What is a ‘Trailing Stop’
A stop order that can be set at a defined percentage away from a security’s current market price. A trailing stop for a long position would be set below the security’s current market price; for a short position, it would be set above the current price. A trailing stop is designed to protect gains by enabling a trade to remain open and continue to profit as long as the price is moving in the right direction, but closing the trade if the price changes direction by a specified percentage. A trailing stop can also specify a dollar amount instead of a percentage. Also known as a “chandelier stop.”
BREAKING DOWN ‘Trailing Stop’
The trailing stop is more flexible than a fixed stop loss, since it automatically tracks the stock’s price direction and does not have to be manually reset like the fixed stop loss. Like all stop orders, the trailing stop enforces trading discipline by taking the emotion out of the “sell” decision, thus enabling traders and investors to protect profits and investment capital.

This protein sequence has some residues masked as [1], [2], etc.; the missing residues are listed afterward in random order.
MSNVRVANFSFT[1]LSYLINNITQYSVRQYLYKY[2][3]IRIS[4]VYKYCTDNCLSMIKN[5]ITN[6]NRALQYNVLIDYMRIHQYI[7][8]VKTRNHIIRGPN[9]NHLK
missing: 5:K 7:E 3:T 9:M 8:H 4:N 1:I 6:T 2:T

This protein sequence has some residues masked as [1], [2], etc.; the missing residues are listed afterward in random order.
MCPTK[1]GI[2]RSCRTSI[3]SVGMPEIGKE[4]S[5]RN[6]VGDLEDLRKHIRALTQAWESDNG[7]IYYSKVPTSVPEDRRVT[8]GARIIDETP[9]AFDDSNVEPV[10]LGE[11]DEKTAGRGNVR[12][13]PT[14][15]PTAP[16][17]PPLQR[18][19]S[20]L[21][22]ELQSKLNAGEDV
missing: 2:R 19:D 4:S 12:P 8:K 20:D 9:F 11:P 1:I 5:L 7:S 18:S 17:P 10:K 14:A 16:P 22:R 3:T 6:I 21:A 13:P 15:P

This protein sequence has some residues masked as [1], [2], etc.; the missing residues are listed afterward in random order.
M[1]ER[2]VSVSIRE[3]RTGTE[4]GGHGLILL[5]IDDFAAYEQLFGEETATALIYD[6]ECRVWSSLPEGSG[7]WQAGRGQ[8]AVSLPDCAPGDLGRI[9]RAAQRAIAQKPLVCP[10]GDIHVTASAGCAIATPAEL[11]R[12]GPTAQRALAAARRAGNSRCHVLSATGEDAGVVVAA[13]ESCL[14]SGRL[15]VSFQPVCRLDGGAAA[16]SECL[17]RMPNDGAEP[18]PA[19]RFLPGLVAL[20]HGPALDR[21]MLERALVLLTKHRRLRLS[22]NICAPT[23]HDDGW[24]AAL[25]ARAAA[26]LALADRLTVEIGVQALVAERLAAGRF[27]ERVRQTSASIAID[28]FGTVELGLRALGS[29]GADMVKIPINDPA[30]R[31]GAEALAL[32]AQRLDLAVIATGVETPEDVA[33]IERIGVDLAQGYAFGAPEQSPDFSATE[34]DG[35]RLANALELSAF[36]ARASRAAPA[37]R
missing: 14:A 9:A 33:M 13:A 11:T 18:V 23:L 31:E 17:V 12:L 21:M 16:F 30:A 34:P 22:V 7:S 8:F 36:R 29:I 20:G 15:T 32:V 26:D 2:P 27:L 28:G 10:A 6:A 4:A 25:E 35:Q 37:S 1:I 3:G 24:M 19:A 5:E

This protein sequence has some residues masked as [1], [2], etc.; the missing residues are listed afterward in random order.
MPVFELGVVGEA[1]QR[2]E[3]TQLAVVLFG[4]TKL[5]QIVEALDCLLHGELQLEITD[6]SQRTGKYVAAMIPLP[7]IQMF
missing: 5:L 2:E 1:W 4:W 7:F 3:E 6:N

The following example illustrates how a trailing stop works. Assume you purchased a stock at $10. You could place a 15% trailing stop order (good ’til canceled or GTC) on it right away to protect your principal. This means that if the stock declines by 15% or more, the trailing stop will be triggered, thereby capping your loss. Suppose the stock moves up to $14 over the next few months, and while you have enjoyed its appreciation, you are a little concerned that it could retrace its gains. Recall that your GTC trailing stop is still in place, so if the stock plunges 15% or more tomorrow, it would be triggered. You decide to tighten the trailing stop to 10% to protect as much profit as you can, while still giving the trading position room to run.
Let’s assume the stock moves up further to $15, and subsequently declines 10% to $13.50. The 10% price drop would trigger your trailing stop, and assuming you were “filled” at $13.50, the gain on your long position would be 35% (i.e. the difference between $10 and $13.50).
Note that if the stock drifts down in up-and-down fashion, with single-digit declines every other day, the trailing stop would not be triggered since you have set it at 10%. The key is to set the trailing stop percentage at a level that is neither too tight (to prevent the trade being stopped before it has a chance to work) nor too wide (which if triggered, may result in leaving too much money on the table).
Trailing stops can also be used for other asset classes such as currencies. Like other stop orders, trailing stops can be set as market orders. But unlike conventional stop orders that are held on the market book at the exchange, trailing stop orders are stored in the brokerage’s computerized system.